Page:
Skip to content
Key findings
  • On average across 34 countries, one in five African adults (20%) reporting having no formal education, 27% attended primary school, 37% attended secondary school, and 17% attended institutions of higher learning. These proportions have changed little over the past decade
  • More than two-thirds (68%) of citizens who had contact with a public school last year say they found it easy to obtain the services they needed. But almost one in five (18%) say they had to pay a bribe to get the services they needed.
  • For the first time since Afrobarometer surveys began more than two decades ago, a majority (53%) of respondents in a survey round say their governments are doing a poor job on education.

Nelson Mandela once said, “Education is the great engine of personal development. It is  through education that the daughter of a peasant can become a doctor, that the son of a  mineworker can become the head of the mine, that a child of farmworkers can become the  president of a great nation.”

Mandela’s faith in the dividends of an educated population echoes the Universal Declaration of  Human Rights, which highlights quality education as the most powerful tool for lifting children and adults out of poverty (UNESCO, 2020). It is also reflected in the United Nations’ Sustainable  Development Goal (SDG) No. 4, which calls on governments to “ensure inclusive and equitable quality education and promote lifelong learning opportunities for all” by 2030 (United Nations, 2022).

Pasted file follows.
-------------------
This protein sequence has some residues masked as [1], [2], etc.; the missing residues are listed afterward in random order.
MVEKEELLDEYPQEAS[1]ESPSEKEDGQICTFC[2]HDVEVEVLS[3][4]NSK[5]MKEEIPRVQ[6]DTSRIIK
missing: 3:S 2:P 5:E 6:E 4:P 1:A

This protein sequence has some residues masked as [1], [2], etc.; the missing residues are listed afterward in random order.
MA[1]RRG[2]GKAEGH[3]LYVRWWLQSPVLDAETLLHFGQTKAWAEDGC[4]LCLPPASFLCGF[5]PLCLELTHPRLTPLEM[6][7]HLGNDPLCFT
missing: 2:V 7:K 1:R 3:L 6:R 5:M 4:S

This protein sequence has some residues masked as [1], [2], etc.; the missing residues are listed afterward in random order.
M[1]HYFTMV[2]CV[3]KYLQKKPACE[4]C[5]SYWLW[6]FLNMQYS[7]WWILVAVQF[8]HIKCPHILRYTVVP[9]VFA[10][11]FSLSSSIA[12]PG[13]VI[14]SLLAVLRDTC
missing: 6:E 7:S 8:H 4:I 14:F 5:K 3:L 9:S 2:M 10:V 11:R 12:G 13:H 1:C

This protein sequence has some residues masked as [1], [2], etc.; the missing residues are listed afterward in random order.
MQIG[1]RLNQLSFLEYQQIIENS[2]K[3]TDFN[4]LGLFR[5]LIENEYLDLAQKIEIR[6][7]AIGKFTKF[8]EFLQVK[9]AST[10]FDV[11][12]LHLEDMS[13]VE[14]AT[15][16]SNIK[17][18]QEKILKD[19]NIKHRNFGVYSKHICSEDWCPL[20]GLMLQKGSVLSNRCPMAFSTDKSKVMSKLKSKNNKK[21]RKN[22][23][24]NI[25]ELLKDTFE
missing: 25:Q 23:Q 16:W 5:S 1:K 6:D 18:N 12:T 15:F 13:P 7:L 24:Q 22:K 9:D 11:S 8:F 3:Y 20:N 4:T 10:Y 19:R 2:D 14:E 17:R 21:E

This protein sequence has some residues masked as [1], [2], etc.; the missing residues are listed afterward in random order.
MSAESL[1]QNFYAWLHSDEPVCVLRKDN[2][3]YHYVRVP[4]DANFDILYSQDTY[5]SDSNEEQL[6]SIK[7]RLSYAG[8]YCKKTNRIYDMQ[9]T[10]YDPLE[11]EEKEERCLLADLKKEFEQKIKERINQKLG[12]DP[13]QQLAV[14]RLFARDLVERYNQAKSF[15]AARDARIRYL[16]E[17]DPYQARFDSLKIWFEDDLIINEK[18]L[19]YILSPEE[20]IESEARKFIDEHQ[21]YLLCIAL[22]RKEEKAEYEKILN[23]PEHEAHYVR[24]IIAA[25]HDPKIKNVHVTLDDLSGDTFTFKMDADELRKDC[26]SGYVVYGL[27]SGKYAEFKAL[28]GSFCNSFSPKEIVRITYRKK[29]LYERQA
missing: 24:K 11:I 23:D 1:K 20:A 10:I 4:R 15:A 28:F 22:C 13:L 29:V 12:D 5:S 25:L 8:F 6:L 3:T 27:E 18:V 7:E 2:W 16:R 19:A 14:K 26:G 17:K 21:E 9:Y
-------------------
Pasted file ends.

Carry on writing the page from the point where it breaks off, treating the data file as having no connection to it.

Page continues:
Before the COVID-19 pandemic, sub-Saharan Africa was leading the world with impressive gains in primary school enrollment, though the continent still faced enormous challenges of equity and education quality  (United Nations Development Programme, 2022; Musau, 2018; UNESCO, 2017).

The pandemic threatens to wipe out two decades’ worth of progress on education, with millions of children set back by lengthy school closures, lack of access to distance learning, and the diversion of education funding to other priorities (United Nations, 2021; UNICEF, 2021; Human  Rights Watch, 2020).

But Afrobarometer survey findings from 34 African countries show that citizens’ satisfaction with their educational systems was declining even before the pandemic, as countries surveyed in  2019 and early 2020 record the same drops in public approval ratings as those surveyed since the onset of the pandemic. Overall, for the first time in more than two decades, a majority of respondents in an Afrobarometer survey round say their governments are failing them on education.

Kelechi Amakoh

Data analyst for Afrobarometer and a PhD student in the Department of Political Science, Michigan State University